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C++/int x = a+++b;



I've tried the following code snippet, why was the value of x 12 ? but not 13?
#include <iostream>
using namespace std;

int main() {
int a = 5;
int b = 7;
int x = a+++b;
return 0;

Well although a++ is evaluated first because post-increment has a higher precedence than add the fact is that you are using _post_ increment - that is the result of a++ is the original value of a, then a is incremented, thus the value of a++ passed to + is 5, then a becomes 6. Think of it like this:

   int tmp = a++;     // tmp initialised to 5, a incremented to 6
   int x = tmp + c;   // x = 5 + 7 = 12

Note that if you are implementing your own post-increment operator then it is usually implemented in terms or pre-increment, thus:

   class T
       T & operator++() { ... }   // pre-increment

       T   operator++(int)        // post-increment
         T tmp(*this); // take copy of current state of this object
         ++*this;      // use pre-increment operator to increment this object
         return tmp;   // return saved initial state object by _value_

Notice how much extra work post-increment requires in addition to that done by pre-increment. A copy to start with (tmp) and a copy to end with (tmp returned by value). Whereas pre-increment operators return by reference. This is why C++ people prefer to use pre-increment in cases where pre- or post- increment can be used, using ++i as opposed to i++ in for-loops for example. This argument also applies to pre- and post- decrement of course.

Of course for the built in types such as int there is probably no penalty for using i++ over ++i - even if the processor type would course such a problem (due to lack of support or some such) hopefully the compiler would recognise that in cases such as i++ ++i can be used just as well. However for user defined types for which there are overloaded pre- and post- increment operators the compiler has to 'call' the overloaded operator function for the operator in question. So the compiler will add a call to the overloaded post-increment operator to the generated code if i++ is used with all its overhead as compared with pre-increment. I say call above but of course the call could be inlined if the function is indicated as such and the compiler agrees (inline is always no more than a hint to the compiler which it is free to ignore debug builds typically do no inlining so that debugger breakpoints can be set on/in inline functions, and such functions can be single stepped through for example).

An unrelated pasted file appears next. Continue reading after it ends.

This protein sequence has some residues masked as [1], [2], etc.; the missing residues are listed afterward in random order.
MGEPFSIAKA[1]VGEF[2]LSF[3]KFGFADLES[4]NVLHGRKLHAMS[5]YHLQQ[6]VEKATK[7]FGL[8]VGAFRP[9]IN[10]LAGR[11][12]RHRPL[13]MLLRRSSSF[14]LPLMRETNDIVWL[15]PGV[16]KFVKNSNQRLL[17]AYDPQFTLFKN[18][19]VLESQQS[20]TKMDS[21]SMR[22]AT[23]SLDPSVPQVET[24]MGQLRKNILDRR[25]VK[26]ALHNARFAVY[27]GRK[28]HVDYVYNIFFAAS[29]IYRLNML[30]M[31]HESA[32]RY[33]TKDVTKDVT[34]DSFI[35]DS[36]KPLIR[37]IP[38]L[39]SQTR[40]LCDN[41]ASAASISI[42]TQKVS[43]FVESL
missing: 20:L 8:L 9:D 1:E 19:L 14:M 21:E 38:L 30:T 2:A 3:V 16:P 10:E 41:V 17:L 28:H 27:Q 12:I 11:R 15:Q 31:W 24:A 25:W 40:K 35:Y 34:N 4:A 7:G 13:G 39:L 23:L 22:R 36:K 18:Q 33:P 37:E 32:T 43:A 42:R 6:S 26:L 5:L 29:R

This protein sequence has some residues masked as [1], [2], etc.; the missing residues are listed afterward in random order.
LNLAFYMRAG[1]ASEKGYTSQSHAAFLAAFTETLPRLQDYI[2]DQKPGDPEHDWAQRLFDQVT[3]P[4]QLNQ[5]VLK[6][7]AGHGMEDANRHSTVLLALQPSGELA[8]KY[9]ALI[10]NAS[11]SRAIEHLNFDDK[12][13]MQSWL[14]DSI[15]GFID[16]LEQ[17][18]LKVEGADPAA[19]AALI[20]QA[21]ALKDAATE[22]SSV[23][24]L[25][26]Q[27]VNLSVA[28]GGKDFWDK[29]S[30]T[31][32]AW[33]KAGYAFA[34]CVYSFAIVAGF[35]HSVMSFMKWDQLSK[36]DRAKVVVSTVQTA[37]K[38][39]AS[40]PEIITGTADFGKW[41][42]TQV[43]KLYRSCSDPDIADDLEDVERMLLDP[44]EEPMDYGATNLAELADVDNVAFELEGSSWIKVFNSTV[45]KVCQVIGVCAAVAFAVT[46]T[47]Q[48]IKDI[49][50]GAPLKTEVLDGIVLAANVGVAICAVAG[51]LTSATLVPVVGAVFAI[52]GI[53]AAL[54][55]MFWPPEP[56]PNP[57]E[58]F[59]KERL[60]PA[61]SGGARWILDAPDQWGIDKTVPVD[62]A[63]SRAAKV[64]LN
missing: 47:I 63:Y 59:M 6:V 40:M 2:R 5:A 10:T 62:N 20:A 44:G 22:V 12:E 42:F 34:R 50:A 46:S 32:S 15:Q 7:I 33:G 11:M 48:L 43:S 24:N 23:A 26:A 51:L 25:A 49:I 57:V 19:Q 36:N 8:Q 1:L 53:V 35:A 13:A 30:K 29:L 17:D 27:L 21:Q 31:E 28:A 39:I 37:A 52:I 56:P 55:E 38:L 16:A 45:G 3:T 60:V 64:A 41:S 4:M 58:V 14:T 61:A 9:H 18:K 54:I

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Ralph McArdell


I am a software developer with more than 15 years C++ experience and over 25 years experience developing a wide variety of applications for Windows NT/2000/XP, UNIX, Linux and other platforms. I can help with basic to advanced C++, C (although I do not write just-C much if at all these days so maybe ask in the C section about purely C matters), software development and many platform specific and system development problems.


My career started in the mid 1980s working as a batch process operator for the now defunct Inner London Education Authority, working on Prime mini computers. I then moved into the role of Programmer / Analyst, also on the Primes, then into technical support and finally into the micro computing section, using a variety of 16 and 8 bit machines. Following the demise of the ILEA I worked for a small company, now gone, called Hodos. I worked on a part task train simulator using C and the Intel DVI (Digital Video Interactive) - the hardware based predecessor to Indeo. Other projects included a CGI based train simulator (different goals to the first), and various other projects in C and Visual Basic (er, version 1 that is). When Hodos went into receivership I went freelance and finally managed to start working in C++. I initially had contracts working on train simulators (surprise) and multimedia - I worked on many of the Dorling Kindersley CD-ROM titles and wrote the screensaver games for the Wallace and Gromit Cracking Animator CD. My more recent contracts have been more traditionally IT based, working predominately in C++ on MS Windows NT, 2000. XP, Linux and UN*X. These projects have had wide ranging additional skill sets including system analysis and design, databases and SQL in various guises, C#, client server and remoting, cross porting applications between platforms and various client development processes. I have an interest in the development of the C++ core language and libraries and try to keep up with at least some of the papers on the ISO C++ Standard Committee site at


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